About this time every semester, faculty members leave their classrooms for a few minutes to allow students to answer questions about their performance and experiences with the course. While the process of evaluating faculty is widespread and encouraged by academic divisions and departments, the instructions and background information about the process provided to students is horribly inconsistent.
Sometimes the department secretary will distribute evaluation sheets. Sometimes a faculty member will merely send out a link to an Internet survey. What’s more, the actual evaluation sheets — questions and criteria — are different in nearly every department. For something as important as evaluations, the college should seek to simplify the process by creating a universal evaluation sheet that can be used for all departments. Along with the new universal evaluation sheets, instructions should provide specific and consistent information to students.
Of course, not all departments are created equal. Science departments need questions referring to labs, while those in the humanities omit that. But by having different evaluation sheets for every department (with unique wording about class satisfaction, et cetera) it does not seem as effective as having one, universal evaluation sheet used campus-wide. And since different departments are evaluating different criteria, like labs or one-on-one meetings, creating supplemental evaluation sheets will eliminate the potential conflicts with the universal sheet. The supplemental sheet would easily cover any additional material departments would like to evaluate.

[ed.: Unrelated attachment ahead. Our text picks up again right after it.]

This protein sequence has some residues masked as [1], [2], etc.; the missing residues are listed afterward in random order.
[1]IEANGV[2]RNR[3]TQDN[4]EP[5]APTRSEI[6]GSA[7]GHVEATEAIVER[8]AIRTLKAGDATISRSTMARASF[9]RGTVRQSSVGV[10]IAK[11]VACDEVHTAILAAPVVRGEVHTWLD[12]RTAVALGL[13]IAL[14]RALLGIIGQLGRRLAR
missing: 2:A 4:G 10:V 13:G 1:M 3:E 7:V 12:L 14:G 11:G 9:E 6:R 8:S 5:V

I am no academic affairs expert. But as a student and evaluator of faculty, I see the incredible disadvantage with Concordia’s inconsistent evaluation process. The evaluations should be geared to helping not just the faculty member but also the wider Concordia community.
If departments published evaluations (anonymously, of course), students would be able to have a greater role in the process. With the rising popularity of websites, such as Rate My Professor, students are clearly interested in reading evaluations of faculty before taking a certain course. But a major problem with websites that allow anonymous comments about faculty is the fact that people generally are representative of one extreme: strongly recommending or not recommending a faculty member. If a student had a terrible experience in a class, they are more likely to post a comment to the site, just as one that had a wonderful experience would. This is an ineffective tool. If all students participated in a consistent, clearly worded on campus evaluation, they would be effectively contributing to the very important process of evaluating faculty.
Matt Hansen, a fourth-year student, writes The People’s Republic of Matt, a politics column in Opinions. He double majors in political science and sociology at Concordia. On Twitter: @MattHansen